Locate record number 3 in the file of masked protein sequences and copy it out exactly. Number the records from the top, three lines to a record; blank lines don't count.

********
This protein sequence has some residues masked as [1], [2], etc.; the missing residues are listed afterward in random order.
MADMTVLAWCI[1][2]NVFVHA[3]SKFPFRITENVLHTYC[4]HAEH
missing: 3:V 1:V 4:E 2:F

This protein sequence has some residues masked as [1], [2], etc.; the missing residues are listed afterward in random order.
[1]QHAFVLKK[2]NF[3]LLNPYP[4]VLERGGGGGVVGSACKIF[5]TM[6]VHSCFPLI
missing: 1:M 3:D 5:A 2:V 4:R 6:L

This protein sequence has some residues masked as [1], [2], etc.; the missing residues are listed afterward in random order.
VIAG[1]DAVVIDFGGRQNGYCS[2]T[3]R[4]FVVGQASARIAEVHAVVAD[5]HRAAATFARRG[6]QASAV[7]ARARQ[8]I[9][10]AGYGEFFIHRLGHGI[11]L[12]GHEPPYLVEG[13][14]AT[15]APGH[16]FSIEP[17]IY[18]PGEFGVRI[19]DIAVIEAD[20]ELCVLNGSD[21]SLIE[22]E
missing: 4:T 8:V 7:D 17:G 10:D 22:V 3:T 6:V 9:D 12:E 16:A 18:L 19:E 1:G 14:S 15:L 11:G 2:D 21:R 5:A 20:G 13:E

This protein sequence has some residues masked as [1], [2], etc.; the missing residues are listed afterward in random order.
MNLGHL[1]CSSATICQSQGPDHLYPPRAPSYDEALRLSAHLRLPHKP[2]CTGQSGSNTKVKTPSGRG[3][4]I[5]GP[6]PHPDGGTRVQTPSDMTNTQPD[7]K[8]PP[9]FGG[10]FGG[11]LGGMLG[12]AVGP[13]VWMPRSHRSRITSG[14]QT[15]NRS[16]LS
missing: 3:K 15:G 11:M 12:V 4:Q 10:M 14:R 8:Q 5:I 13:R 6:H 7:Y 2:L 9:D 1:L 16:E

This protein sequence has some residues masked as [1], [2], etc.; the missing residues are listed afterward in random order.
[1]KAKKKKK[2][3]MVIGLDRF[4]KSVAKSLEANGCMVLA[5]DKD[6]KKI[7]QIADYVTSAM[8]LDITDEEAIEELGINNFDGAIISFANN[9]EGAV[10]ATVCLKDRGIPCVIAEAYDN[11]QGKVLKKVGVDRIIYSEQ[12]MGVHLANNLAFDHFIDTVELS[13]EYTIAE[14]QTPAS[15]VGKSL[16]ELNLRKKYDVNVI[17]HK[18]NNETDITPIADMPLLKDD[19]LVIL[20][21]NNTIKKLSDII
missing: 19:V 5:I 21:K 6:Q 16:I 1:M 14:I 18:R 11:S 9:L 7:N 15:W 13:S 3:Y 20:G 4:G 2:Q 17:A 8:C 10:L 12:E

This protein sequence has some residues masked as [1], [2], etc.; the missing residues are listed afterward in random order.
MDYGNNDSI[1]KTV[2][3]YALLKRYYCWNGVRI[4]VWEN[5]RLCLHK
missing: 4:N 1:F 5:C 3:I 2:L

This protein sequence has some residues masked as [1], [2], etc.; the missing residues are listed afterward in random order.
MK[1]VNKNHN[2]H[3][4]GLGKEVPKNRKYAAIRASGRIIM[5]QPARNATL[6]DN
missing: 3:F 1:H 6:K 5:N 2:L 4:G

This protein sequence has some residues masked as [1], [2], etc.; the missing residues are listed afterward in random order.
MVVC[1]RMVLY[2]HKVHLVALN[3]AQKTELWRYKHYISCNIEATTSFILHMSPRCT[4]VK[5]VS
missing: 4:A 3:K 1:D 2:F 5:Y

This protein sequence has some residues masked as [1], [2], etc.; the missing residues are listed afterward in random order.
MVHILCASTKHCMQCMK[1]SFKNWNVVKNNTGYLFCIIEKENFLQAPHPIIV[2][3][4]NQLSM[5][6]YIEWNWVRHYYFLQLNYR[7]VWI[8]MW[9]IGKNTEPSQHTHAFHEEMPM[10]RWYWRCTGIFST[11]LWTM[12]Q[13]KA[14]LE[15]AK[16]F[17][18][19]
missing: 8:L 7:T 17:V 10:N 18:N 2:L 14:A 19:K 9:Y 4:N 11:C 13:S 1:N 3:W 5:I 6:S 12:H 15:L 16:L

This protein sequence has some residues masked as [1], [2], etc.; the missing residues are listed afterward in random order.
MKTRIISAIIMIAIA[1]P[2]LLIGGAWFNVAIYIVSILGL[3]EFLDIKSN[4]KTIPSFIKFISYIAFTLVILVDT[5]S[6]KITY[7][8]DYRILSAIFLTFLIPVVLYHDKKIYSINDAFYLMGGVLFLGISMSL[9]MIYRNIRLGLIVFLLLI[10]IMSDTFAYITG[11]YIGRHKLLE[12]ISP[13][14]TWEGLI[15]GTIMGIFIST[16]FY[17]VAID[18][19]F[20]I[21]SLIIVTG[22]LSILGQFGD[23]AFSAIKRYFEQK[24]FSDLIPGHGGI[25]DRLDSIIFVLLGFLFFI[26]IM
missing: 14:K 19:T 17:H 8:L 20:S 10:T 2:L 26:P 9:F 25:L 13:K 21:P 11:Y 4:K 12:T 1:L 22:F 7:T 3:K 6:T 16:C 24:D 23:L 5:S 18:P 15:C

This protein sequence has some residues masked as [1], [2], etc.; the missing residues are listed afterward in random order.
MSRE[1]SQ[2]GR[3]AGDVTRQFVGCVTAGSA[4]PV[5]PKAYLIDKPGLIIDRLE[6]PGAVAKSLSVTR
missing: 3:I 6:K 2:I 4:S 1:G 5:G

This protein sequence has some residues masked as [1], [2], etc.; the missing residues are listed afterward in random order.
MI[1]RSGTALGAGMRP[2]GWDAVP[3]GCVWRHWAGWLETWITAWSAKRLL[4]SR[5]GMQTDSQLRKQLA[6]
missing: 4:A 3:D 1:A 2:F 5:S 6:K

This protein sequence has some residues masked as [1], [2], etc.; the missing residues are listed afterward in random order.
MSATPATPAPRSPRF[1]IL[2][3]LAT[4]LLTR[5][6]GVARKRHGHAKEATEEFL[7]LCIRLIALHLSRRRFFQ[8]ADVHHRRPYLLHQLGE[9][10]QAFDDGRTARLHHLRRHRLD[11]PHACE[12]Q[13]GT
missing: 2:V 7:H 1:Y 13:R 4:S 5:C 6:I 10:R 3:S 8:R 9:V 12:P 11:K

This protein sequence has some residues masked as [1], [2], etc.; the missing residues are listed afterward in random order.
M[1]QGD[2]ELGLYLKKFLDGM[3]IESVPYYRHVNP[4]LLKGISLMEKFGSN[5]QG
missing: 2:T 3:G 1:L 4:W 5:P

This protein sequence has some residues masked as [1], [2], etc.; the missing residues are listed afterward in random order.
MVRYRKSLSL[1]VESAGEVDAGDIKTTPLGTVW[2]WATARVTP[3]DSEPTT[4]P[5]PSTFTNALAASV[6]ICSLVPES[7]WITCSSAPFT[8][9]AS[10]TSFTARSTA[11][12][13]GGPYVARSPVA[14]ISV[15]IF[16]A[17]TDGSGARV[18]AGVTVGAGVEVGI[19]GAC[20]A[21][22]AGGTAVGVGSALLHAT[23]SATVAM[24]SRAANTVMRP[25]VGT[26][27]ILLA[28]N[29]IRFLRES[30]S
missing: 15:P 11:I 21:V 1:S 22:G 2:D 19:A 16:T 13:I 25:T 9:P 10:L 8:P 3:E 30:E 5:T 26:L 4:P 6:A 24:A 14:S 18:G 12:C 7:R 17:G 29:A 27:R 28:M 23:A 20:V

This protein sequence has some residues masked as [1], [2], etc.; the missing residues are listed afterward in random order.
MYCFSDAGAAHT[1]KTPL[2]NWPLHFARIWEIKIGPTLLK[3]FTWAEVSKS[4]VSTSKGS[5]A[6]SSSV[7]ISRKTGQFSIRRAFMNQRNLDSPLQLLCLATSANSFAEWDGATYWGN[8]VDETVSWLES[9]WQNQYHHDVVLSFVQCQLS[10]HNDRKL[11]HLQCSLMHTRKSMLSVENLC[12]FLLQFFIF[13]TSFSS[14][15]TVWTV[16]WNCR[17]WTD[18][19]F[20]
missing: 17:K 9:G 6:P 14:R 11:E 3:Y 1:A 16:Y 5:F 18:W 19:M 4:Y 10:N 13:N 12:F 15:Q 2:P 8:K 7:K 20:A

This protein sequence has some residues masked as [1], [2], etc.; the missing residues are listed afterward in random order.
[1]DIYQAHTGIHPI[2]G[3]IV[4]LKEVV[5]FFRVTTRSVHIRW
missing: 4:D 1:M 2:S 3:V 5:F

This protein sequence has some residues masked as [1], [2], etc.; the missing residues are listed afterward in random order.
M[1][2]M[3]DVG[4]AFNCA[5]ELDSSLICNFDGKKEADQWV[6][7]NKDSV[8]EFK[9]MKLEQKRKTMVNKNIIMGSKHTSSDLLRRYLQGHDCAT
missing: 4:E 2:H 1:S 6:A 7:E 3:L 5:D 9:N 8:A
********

This protein sequence has some residues masked as [1], [2], etc.; the missing residues are listed afterward in random order.
VIAG[1]DAVVIDFGGRQNGYCS[2]T[3]R[4]FVVGQASARIAEVHAVVAD[5]HRAAATFARRG[6]QASAV[7]ARARQ[8]I[9][10]AGYGEFFIHRLGHGI[11]L[12]GHEPPYLVEG[13][14]AT[15]APGH[16]FSIEP[17]IY[18]PGEFGVRI[19]DIAVIEAD[20]ELCVLNGSD[21]SLIE[22]E
missing: 4:T 8:V 7:D 17:G 10:D 22:V 3:T 6:V 9:D 12:E 16:A 18:L 19:E 1:G 14:S 15:L 11:G 2:D 21:R 5:A 20:G 13:E